GDPR – the practical application of data privacy processes in your business
In May 2018, the UK adopted GDPR. This is not new news but has caused mixed reactions from businesses throughout the country.
Simply put, it is all about protecting the privacy of the Data Subject. However, there is more to it now; it is more about accountability and record keeping and this really does make a difference to your daily business processes.
Some companies simply changed their Data Privacy Statement or Policy on their website to include extra elements; how to exercise your rights, how to complain, where and how the data is stored, the legal basis for holding/processing your data, whether it is shared with a third party etc. and thought the job was done. However, the point of accountability is to ensure there are full and transparent administration processes to back this up and that these are underpinned by accurate record keeping.
When inspecting the various requirements (oh boy, there are requirements), it requires a process to be implemented to support each element. For instance, do all the staff know about GDPR and how it affects their jobs? Do all staff have a clear path of action if someone wants to exercise their rights? Do staff know how to identify a data breach and what process is followed when one is reported or suspected? Are you able to track a request from start to end to ensure it is actioned within the timescale required by law? Do you maintain records of requests and breaches?
What is Personal Data?
Simply put, anything that can be used, directly or indirectly to identify a living human being. This can be name, email address, National Insurance Number, payroll number, identification number etc.
What is Sensitive Personal Data?
Anything that tells you something private about that person such as religion or philosophical beliefs, trade union membership, political opinions, racial or ethnic origin and data concerning health or sex life.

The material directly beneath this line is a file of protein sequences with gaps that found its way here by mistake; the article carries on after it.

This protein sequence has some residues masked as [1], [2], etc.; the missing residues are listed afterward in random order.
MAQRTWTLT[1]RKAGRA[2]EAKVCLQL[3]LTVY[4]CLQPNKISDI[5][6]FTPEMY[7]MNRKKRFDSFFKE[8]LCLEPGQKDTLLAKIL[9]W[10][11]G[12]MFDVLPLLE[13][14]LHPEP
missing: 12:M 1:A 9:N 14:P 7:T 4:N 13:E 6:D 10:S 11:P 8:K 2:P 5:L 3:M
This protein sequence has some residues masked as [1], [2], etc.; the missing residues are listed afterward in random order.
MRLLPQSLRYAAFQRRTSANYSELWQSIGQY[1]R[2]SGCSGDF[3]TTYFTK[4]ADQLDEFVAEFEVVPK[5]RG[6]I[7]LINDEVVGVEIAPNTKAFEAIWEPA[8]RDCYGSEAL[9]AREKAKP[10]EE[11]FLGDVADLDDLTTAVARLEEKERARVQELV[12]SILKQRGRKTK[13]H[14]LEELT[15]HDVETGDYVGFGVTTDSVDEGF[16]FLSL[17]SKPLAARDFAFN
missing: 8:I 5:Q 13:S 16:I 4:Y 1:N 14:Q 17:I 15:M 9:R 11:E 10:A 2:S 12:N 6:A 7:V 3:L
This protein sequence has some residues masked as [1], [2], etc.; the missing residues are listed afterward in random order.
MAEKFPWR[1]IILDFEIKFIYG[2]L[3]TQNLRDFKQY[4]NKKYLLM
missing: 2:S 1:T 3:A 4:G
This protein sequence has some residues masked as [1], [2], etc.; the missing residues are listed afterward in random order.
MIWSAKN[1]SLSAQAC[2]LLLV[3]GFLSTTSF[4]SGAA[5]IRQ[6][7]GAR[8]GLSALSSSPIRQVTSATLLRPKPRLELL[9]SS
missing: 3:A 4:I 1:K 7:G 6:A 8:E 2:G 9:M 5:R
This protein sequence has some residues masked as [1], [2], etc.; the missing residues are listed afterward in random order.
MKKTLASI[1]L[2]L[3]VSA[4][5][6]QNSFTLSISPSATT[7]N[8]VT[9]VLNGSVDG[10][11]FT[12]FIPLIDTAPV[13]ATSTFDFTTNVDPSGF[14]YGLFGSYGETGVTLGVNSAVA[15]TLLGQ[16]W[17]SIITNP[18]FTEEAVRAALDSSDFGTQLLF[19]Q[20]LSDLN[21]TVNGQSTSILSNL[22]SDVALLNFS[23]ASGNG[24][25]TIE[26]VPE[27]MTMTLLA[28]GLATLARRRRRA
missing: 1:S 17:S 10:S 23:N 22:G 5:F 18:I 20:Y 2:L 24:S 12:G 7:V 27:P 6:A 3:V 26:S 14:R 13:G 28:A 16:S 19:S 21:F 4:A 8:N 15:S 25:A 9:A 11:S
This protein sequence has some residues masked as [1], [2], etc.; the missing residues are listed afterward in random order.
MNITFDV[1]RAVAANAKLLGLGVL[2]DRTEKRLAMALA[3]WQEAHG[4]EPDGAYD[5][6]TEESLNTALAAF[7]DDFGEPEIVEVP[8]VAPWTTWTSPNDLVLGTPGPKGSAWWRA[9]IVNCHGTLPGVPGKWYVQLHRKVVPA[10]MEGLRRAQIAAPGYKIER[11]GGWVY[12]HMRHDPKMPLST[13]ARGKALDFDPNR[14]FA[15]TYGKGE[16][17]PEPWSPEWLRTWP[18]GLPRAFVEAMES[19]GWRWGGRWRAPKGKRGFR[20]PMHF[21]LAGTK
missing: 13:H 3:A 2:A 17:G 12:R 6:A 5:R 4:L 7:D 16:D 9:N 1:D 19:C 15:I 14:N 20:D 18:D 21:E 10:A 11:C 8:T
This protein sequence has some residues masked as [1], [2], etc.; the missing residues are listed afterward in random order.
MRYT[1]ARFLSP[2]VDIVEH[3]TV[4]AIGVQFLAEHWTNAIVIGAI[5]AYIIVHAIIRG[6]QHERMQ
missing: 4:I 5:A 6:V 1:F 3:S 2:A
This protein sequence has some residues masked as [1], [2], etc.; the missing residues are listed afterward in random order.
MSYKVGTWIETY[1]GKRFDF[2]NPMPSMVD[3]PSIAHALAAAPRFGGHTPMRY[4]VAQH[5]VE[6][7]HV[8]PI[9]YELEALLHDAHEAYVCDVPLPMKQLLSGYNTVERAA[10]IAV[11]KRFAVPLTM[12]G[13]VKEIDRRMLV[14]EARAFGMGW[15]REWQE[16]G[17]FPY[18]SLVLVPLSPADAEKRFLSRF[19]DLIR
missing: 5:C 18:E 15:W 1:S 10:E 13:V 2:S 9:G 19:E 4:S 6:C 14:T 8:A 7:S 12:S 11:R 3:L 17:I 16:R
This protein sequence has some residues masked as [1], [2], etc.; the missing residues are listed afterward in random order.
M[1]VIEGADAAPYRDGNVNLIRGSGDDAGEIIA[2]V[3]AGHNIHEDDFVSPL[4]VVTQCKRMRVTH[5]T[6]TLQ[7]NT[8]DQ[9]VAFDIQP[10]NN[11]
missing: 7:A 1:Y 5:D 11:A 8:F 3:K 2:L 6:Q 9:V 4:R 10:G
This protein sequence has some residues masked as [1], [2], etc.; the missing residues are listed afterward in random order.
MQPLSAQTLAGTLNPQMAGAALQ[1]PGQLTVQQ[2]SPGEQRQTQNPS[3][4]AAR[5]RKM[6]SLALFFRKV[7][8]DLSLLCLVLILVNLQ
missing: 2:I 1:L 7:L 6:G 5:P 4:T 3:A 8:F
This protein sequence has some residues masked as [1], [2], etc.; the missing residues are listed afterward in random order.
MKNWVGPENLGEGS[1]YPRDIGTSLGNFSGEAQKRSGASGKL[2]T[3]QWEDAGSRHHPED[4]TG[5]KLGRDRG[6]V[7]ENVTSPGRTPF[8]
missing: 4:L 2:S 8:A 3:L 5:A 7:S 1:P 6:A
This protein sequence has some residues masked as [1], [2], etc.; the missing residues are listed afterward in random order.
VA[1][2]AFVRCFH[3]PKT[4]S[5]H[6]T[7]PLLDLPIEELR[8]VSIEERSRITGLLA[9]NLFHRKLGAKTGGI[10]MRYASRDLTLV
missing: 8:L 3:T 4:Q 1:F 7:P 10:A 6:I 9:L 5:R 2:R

What data do we hold?
You may think that Personal Data is not retained in your organisation. However, in the daily running of a business, it is normal to retain data about staff to satisfy Employment Law obligations. For instance, health data for the purposes of managing absenteeism and payroll data for managing salaries. All personal data, whether sensitive or not, needs to be handled very carefully, on a need to know basis, stored correctly and for a defined period, and processed securely.
Identifying a data breach
Has someone seen something they shouldn’t?
Can the information they have seen, be used, either directly or indirectly, to identify another living human being (Data Subject)?
If the answer is yes, you have a breach.
The official description is “a breach of security leading to the accidental or unlawful destruction, loss, alteration, unauthorised disclosure of, or access to, personal data transmitted, stored or otherwise processed.”
There is a plethora of GDPR information and advice online. By far the best source of support is the ICO. Their helplines and online chat facilities are excellent; they are more than happy to support businesses of all sizes with their compliance obligation queries.